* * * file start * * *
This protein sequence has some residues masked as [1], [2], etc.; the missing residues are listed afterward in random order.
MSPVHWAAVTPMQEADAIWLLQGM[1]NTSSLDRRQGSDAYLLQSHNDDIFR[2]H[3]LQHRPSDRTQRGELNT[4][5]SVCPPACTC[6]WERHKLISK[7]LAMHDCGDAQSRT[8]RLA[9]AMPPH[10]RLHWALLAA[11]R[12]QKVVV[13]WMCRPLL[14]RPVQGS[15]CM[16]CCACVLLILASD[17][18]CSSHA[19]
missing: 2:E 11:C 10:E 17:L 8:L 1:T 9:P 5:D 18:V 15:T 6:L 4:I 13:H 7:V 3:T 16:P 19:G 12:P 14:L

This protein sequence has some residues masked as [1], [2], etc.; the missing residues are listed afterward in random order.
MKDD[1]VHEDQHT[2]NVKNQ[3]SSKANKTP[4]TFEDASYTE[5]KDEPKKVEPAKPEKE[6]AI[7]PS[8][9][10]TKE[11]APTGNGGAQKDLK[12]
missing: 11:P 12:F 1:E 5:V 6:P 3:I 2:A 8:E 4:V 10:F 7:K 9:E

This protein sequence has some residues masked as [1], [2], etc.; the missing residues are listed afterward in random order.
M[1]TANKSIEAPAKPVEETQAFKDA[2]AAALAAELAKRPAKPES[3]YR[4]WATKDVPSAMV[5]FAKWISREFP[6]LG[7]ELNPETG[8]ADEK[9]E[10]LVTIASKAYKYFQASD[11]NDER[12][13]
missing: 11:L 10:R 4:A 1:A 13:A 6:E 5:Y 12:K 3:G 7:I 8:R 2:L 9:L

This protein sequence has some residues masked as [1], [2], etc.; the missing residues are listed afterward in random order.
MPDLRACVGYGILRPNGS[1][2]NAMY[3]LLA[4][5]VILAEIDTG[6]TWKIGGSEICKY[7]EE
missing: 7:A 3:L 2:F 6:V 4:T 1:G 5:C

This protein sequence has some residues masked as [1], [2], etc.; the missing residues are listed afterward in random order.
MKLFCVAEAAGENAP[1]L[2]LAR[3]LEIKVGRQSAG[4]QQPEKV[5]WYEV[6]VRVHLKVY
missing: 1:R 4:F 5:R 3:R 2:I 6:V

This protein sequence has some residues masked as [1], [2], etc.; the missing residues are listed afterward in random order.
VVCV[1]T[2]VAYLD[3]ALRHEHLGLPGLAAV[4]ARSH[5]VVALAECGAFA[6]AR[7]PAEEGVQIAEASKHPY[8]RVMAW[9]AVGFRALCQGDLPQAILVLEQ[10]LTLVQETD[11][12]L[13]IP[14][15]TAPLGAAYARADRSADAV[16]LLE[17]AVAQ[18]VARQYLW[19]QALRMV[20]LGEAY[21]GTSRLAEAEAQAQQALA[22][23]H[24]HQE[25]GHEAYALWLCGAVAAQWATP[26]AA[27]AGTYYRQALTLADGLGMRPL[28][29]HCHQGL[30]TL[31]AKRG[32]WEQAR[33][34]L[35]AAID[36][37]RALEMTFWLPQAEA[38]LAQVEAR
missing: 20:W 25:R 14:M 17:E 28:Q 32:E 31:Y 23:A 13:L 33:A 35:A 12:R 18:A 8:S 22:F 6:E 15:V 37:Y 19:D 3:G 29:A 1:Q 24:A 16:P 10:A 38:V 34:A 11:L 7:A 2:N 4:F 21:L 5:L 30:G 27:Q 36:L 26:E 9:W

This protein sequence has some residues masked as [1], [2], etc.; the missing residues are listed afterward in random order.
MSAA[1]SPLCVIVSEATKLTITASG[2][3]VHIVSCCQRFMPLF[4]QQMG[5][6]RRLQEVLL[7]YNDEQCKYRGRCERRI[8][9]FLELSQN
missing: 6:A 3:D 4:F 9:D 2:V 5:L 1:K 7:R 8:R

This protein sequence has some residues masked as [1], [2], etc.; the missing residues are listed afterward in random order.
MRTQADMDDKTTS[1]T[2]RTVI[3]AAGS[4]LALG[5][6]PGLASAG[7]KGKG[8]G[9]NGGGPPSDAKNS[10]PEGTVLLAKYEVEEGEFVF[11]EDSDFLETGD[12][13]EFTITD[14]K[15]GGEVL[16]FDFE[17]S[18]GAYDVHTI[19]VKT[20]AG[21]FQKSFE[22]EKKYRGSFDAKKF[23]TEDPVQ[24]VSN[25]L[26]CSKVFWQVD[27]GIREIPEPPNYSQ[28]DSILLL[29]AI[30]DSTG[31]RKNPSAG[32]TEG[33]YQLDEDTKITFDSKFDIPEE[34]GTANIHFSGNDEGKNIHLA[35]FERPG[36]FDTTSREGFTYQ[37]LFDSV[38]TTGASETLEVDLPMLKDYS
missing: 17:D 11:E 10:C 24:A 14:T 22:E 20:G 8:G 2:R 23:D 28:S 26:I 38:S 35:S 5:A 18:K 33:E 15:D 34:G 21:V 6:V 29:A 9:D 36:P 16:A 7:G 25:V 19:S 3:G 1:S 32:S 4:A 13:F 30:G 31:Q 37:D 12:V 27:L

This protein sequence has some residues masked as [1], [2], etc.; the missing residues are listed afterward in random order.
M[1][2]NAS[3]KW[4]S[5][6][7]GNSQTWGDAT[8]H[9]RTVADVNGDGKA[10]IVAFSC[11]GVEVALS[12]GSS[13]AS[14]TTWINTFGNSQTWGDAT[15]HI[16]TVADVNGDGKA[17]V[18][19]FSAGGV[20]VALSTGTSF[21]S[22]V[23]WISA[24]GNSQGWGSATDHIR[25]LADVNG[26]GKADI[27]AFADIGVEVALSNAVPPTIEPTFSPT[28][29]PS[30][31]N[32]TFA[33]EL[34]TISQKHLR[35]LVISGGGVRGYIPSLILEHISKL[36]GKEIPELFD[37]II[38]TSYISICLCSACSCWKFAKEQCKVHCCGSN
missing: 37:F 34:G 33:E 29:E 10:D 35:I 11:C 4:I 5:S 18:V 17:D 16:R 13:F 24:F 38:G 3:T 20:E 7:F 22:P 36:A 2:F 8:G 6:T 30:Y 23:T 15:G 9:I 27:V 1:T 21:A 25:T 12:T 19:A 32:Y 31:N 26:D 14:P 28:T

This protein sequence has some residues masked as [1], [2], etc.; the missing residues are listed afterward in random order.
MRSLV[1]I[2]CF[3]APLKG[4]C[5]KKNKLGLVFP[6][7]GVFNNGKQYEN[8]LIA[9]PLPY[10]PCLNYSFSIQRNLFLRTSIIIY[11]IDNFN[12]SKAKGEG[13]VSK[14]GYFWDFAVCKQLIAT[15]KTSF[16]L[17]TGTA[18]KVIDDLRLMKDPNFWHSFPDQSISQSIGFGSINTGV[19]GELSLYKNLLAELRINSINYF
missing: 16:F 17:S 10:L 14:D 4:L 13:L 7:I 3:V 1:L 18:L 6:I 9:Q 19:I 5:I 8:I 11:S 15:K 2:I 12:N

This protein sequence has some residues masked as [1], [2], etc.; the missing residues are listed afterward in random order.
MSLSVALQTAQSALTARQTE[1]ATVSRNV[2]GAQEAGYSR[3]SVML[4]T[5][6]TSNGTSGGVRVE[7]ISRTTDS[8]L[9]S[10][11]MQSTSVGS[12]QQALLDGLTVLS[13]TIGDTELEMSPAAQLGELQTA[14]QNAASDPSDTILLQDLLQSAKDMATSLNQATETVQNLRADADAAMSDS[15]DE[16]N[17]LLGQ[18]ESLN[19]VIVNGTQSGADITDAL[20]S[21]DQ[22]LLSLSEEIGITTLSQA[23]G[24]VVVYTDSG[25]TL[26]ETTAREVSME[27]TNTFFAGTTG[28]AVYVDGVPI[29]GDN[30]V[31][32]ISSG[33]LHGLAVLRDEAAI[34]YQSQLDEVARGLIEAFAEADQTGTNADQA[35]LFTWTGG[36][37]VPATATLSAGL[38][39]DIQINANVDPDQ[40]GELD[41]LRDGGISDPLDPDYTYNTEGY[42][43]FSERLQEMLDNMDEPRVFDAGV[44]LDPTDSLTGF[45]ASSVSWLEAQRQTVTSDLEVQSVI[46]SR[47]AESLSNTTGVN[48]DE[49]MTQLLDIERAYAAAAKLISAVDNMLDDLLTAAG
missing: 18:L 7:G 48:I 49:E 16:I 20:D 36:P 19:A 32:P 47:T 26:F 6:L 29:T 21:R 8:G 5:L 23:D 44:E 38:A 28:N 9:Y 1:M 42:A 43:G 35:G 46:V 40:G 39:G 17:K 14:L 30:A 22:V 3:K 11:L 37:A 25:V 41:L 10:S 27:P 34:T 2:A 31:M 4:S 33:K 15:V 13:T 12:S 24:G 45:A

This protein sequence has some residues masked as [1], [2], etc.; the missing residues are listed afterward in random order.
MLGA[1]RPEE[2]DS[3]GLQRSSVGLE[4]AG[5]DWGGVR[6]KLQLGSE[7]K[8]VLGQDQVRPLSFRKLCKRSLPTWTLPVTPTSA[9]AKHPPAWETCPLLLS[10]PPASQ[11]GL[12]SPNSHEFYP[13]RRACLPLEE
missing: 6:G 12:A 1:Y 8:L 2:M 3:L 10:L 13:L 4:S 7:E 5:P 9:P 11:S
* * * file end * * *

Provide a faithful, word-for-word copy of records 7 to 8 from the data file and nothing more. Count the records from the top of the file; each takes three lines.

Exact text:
This protein sequence has some residues masked as [1], [2], etc.; the missing residues are listed afterward in random order.
MSAA[1]SPLCVIVSEATKLTITASG[2][3]VHIVSCCQRFMPLF[4]QQMG[5][6]RRLQEVLL[7]YNDEQCKYRGRCERRI[8][9]FLELSQN
missing: 6:A 3:D 4:F 9:D 2:V 5:L 1:K 7:R 8:R

This protein sequence has some residues masked as [1], [2], etc.; the missing residues are listed afterward in random order.
MRTQADMDDKTTS[1]T[2]RTVI[3]AAGS[4]LALG[5][6]PGLASAG[7]KGKG[8]G[9]NGGGPPSDAKNS[10]PEGTVLLAKYEVEEGEFVF[11]EDSDFLETGD[12][13]EFTITD[14]K[15]GGEVL[16]FDFE[17]S[18]GAYDVHTI[19]VKT[20]AG[21]FQKSFE[22]EKKYRGSFDAKKF[23]TEDPVQ[24]VSN[25]L[26]CSKVFWQVD[27]GIREIPEPPNYSQ[28]DSILLL[29]AI[30]DSTG[31]RKNPSAG[32]TEG[33]YQLDEDTKITFDSKFDIPEE[34]GTANIHFSGNDEGKNIHLA[35]FERPG[36]FDTTSREGFTYQ[37]LFDSV[38]TTGASETLEVDLPMLKDYS
missing: 17:D 11:E 10:C 24:A 14:T 22:E 20:G 8:G 2:R 23:D 28:S 26:I 38:S 35:S 5:A 18:K 33:E 15:D 34:G 21:V 6:V 29:A 9:D 36:P 16:A 7:G 25:V 19:S 3:G 1:S 32:S 4:A 13:F 30:G 31:Q 37:D 12:V 27:L